1. This is the second report on the result of monthly census (but lacking a few months) made during April 1966 and March 1967 in the Imperial Palace (4km) and Akasaka Palace (2km) by six research members. 2. The census was made by line transect through the same routes as those of the previous year. In total 64 species, with addition of 6 species to the previous year list, in the Imperial and 56 species, with 11 additions at Akasaka palace, were recorded 3. Comparisons of the census by year at each Palace and between two palaces are discussed. 4. During January to March, a flock of more than 1, 400 Carrion Crows, Corvus corone, concentrated at the Imperial Palace, returning from their morning feeding areas (E-S-W directions) from about 10.00am. Such a concentration has not been seen in the previous year. 5. In general, bird density was higher at Akasaka Palace with smaller area.
Stomach contents of the following 12 species, 202 individuals of hawks collected by the sinior author during 1924-1937 in nothern part of Japan were analysed by the junior author: Falco peregrinus(5), F. columbarius(6), F tinnunculus(13), Buteo buteo(57) Spizaetus nipalensis(6), Circus aeruginosus(5), Accipiter gentilis(14), A. nisus(41), A. virgatus(23), Milvus migrans(15), Pernis apivorus(12), and Butastur iudicus(6), The specimens were collected throughout the year but more in winter except from some buzzards, goshawks, sparrow-hawks, honey buzzards and buzzard-hawks, the last two being summer visitors. The result can be shown by the table below: It is to be noted that although many passerine birds are taken by these hawks, the Tree Sparrow, which is the seasonal pest to rice crops, far more outnumbered other species; for example, it occupied 73% of the diet of Sparrow-hawk, Accipiter nisus.
1. First detailed observation on the breeding biology of Phalacrocorax capillatus has been made by the author chiefly in 1962 and 1963. About 1, 000 photographs, taken using 750mm astronomical telescope from a distance of about 100 meters, were analysed. 2. The breeding colonies were on the top of coastal rocky islands, about 60m in height, which could be observed only from a cliff point of mainland of the same height, difficult to access. 3. The arrival to the colony, in April, is irregular and if the former site were found disturbed by man, other place is selected, although the same colony has been used for some years under predation by sea-eagle Haliaeetus albicilla. Thus the shift of colony site by year was not unusual, and the disturbance by man during a breeding season seems to cause the shift in the next year. 4. Nest material is collected from nearby and the amount of nest-pile differed by site. Nest may be completed in about 10 days but material is brought in by male until after laying. 5. Clutch size was unclear, and it might be that eggs are covered by material on leaving, since eggs were shown in no photograph. Change of incubation was made after a short ceremony and is initiated by returned bird, but in other cases, the latter (male ?) fed the sitting bird and remained standing nearby. The female usually has more white neck plumes and the male broader black area around the bare face. 6. Incubation period was estimated as 34 days based on various photograph series of the same pair. The brood size was 3 in all cases observed. 7. Usual feeding method by both parents is described and their ceremonial behaviour was still observed during this period. On one hot day, a parent was observed to disgorge water which was poured on the chicks: two times per chick, the parent returning with water four times with the intervals of 5 minutes. 8. Chicks may move out of the nest by about 40 days. In this period a returned parent pretended to feed the begging chick and flew off, but the chick did not follow. A chick was observed to flap down possibly to the water and after the flying of chicks no family bond was confirmed, each individual acting entirely at their will. 9. The growth of chicks is described by stages, their plumage is totally black first and becomes white below later.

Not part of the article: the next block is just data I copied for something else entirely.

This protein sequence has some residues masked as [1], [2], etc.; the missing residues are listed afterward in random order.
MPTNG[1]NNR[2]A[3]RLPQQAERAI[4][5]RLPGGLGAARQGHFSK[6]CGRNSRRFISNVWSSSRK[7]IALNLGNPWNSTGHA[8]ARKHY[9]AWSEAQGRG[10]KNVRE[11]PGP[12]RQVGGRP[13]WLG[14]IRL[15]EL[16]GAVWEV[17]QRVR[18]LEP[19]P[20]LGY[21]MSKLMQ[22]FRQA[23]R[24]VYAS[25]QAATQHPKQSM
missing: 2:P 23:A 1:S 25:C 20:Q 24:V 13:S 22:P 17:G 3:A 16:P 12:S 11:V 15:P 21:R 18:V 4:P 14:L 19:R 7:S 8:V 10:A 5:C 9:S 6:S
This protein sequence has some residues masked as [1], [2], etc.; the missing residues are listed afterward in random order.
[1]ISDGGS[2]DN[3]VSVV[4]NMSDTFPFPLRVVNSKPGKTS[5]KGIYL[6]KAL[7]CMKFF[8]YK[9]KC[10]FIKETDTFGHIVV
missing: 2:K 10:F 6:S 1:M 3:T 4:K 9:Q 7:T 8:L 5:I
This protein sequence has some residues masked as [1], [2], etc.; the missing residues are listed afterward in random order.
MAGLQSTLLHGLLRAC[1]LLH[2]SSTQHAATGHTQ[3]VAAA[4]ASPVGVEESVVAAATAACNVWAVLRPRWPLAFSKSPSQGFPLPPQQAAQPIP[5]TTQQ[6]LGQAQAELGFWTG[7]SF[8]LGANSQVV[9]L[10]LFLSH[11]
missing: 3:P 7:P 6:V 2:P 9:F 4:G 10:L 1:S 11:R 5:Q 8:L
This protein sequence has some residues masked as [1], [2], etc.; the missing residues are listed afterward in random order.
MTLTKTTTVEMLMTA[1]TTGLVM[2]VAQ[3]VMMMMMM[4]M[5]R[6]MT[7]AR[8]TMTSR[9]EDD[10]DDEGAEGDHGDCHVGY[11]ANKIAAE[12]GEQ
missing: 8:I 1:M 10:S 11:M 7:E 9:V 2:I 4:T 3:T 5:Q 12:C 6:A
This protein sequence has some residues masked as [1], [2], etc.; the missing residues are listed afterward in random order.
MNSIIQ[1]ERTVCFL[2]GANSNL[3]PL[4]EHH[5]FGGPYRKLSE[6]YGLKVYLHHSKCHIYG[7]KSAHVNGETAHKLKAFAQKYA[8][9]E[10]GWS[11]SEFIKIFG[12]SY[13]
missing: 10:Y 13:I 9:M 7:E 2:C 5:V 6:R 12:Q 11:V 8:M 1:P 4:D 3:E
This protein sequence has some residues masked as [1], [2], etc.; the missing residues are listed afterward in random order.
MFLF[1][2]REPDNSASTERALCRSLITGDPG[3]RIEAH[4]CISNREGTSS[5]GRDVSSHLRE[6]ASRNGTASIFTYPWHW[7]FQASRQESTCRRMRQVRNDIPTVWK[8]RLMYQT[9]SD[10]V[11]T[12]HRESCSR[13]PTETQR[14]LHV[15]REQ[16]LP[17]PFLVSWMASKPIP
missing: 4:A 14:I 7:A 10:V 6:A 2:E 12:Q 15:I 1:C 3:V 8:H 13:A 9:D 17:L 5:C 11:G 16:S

A pair of C. c. ciconia first bred in 1964 in a flying cage three years after arriving. In this year, the family was transfered into a new cage, 26×29×12(hight)m, together with other birds. This pair, raised chicks successfully also in 1965 and 1966, almost at the same season. Their behavior and growth of chicks are described and shown by photographs.
Various types and degrees of asymmetry of ears in owls have been studied by Pycraft as earlyas in 1898 (also 1910). But, this interesting adaptive feature seems to have not been reexamined, except recently illustrated by Payne (1967) in Tyto. Here, remarkable type of asymmetry in Asiof lammeus is confirmed by photographs. Although the skull is symmetric in basic structure as Pycraftstated, a minor asymmetry could be found in more protruded squamosal wing on the right side, andperhaps compensatory slight reduction of post-orbital process of the same side was noticed. Thefacial discs can be most extensively turned over in Asio among owls. Ninox for example, has nofacial disc opercula and has normal symmetric external ears. It is to be noticed that different typesof asymmetry revealed in owls may be taken as an example of random adaptations established bynatural selection. The sygnificance of ear asymmetry for sound orientation has been discussed byPumphrey (1948), and the comparative development of the facial discs is considered in relation tohabit by Grossman & Hamlet (1965).